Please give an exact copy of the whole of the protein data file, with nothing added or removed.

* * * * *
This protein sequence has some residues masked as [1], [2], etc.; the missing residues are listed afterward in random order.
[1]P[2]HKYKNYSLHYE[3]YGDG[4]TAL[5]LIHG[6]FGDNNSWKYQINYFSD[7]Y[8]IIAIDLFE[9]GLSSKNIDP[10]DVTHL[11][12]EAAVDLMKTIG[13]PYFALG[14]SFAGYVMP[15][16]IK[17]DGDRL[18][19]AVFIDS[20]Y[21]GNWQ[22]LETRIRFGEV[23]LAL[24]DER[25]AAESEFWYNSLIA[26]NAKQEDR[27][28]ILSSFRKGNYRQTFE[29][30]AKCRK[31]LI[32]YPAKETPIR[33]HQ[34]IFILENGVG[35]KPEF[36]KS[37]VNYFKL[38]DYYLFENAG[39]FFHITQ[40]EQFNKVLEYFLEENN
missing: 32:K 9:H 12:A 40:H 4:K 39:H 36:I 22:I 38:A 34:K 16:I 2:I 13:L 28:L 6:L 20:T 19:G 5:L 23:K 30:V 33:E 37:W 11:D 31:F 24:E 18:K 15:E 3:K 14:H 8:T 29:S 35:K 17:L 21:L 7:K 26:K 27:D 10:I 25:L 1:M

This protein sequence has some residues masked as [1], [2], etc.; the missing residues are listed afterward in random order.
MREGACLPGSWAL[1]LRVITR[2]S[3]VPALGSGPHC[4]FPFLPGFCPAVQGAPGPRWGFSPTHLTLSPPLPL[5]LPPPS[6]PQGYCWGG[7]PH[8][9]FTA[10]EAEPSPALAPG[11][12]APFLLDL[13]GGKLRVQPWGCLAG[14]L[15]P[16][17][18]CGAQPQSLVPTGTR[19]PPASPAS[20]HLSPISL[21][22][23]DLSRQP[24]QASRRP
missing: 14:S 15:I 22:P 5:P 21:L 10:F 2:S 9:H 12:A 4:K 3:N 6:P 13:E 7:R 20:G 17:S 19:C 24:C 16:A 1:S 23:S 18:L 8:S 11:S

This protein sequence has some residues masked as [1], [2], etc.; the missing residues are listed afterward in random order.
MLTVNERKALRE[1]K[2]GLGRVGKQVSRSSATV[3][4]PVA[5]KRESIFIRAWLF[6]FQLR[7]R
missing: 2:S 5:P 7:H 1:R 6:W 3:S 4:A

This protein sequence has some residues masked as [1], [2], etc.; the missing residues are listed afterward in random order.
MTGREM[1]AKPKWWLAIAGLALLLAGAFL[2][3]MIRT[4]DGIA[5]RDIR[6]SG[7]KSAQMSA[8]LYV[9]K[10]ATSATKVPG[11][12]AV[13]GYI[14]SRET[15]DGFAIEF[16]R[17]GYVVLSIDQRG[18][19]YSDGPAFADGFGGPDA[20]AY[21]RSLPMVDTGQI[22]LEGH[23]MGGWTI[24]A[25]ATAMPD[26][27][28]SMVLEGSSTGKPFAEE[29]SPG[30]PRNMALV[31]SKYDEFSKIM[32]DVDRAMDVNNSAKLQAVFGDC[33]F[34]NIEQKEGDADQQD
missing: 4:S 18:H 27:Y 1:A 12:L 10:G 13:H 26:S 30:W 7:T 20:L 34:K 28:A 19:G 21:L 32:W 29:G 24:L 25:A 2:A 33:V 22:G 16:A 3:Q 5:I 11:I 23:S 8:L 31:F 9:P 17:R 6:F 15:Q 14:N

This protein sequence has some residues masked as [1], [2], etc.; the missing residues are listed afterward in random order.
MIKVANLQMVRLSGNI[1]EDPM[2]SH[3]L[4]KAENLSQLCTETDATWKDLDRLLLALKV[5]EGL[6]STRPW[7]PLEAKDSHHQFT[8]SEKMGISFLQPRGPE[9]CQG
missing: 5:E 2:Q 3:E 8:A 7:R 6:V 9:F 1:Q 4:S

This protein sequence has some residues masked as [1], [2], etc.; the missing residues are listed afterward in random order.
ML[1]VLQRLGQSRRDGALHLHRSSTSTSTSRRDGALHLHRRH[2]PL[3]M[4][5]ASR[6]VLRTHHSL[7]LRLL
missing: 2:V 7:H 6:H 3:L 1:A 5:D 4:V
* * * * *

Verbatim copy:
This protein sequence has some residues masked as [1], [2], etc.; the missing residues are listed afterward in random order.
[1]P[2]HKYKNYSLHYE[3]YGDG[4]TAL[5]LIHG[6]FGDNNSWKYQINYFSD[7]Y[8]IIAIDLFE[9]GLSSKNIDP[10]DVTHL[11][12]EAAVDLMKTIG[13]PYFALG[14]SFAGYVMP[15][16]IK[17]DGDRL[18][19]AVFIDS[20]Y[21]GNWQ[22]LETRIRFGEV[23]LAL[24]DER[25]AAESEFWYNSLIA[26]NAKQEDR[27][28]ILSSFRKGNYRQTFE[29][30]AKCRK[31]LI[32]YPAKETPIR[33]HQ[34]IFILENGVG[35]KPEF[36]KS[37]VNYFKL[38]DYYLFENAG[39]FFHITQ[40]EQFNKVLEYFLEENN
missing: 32:K 9:H 12:A 40:H 4:K 39:H 36:I 22:I 38:A 34:K 16:I 2:I 13:L 28:L 6:L 20:T 19:G 5:L 23:K 30:V 33:E 37:W 11:D 31:F 24:E 18:K 15:E 3:K 14:H 8:T 29:S 35:K 17:L 21:L 7:K 26:K 27:D 10:I 25:L 1:M

This protein sequence has some residues masked as [1], [2], etc.; the missing residues are listed afterward in random order.
MREGACLPGSWAL[1]LRVITR[2]S[3]VPALGSGPHC[4]FPFLPGFCPAVQGAPGPRWGFSPTHLTLSPPLPL[5]LPPPS[6]PQGYCWGG[7]PH[8][9]FTA[10]EAEPSPALAPG[11][12]APFLLDL[13]GGKLRVQPWGCLAG[14]L[15]P[16][17][18]CGAQPQSLVPTGTR[19]PPASPAS[20]HLSPISL[21][22][23]DLSRQP[24]QASRRP
missing: 14:S 15:I 22:P 5:P 21:L 10:F 2:S 9:H 12:A 4:K 3:N 6:P 13:E 7:R 20:G 17:S 19:C 24:C 16:A 1:S 23:S 18:L 8:S 11:S

This protein sequence has some residues masked as [1], [2], etc.; the missing residues are listed afterward in random order.
MLTVNERKALRE[1]K[2]GLGRVGKQVSRSSATV[3][4]PVA[5]KRESIFIRAWLF[6]FQLR[7]R
missing: 2:S 5:P 7:H 1:R 6:W 3:S 4:A

This protein sequence has some residues masked as [1], [2], etc.; the missing residues are listed afterward in random order.
MTGREM[1]AKPKWWLAIAGLALLLAGAFL[2][3]MIRT[4]DGIA[5]RDIR[6]SG[7]KSAQMSA[8]LYV[9]K[10]ATSATKVPG[11][12]AV[13]GYI[14]SRET[15]DGFAIEF[16]R[17]GYVVLSIDQRG[18][19]YSDGPAFADGFGGPDA[20]AY[21]RSLPMVDTGQI[22]LEGH[23]MGGWTI[24]A[25]ATAMPD[26][27][28]SMVLEGSSTGKPFAEE[29]SPG[30]PRNMALV[31]SKYDEFSKIM[32]DVDRAMDVNNSAKLQAVFGDC[33]F[34]NIEQKEGDADQQD
missing: 4:S 18:H 27:Y 1:A 12:L 10:G 13:H 26:S 30:W 7:T 20:L 34:K 28:A 19:G 21:L 32:W 29:G 24:L 25:A 2:A 33:V 22:G 16:A 3:Q 5:I 11:I 23:S 8:L 31:F 9:P 17:R 6:F 15:Q 14:N

This protein sequence has some residues masked as [1], [2], etc.; the missing residues are listed afterward in random order.
MIKVANLQMVRLSGNI[1]EDPM[2]SH[3]L[4]KAENLSQLCTETDATWKDLDRLLLALKV[5]EGL[6]STRPW[7]PLEAKDSHHQFT[8]SEKMGISFLQPRGPE[9]CQG
missing: 5:E 2:Q 3:E 8:A 7:R 6:V 9:F 1:Q 4:S

This protein sequence has some residues masked as [1], [2], etc.; the missing residues are listed afterward in random order.
ML[1]VLQRLGQSRRDGALHLHRSSTSTSTSRRDGALHLHRRH[2]PL[3]M[4][5]ASR[6]VLRTHHSL[7]LRLL
missing: 2:V 7:H 6:H 3:L 1:A 5:D 4:V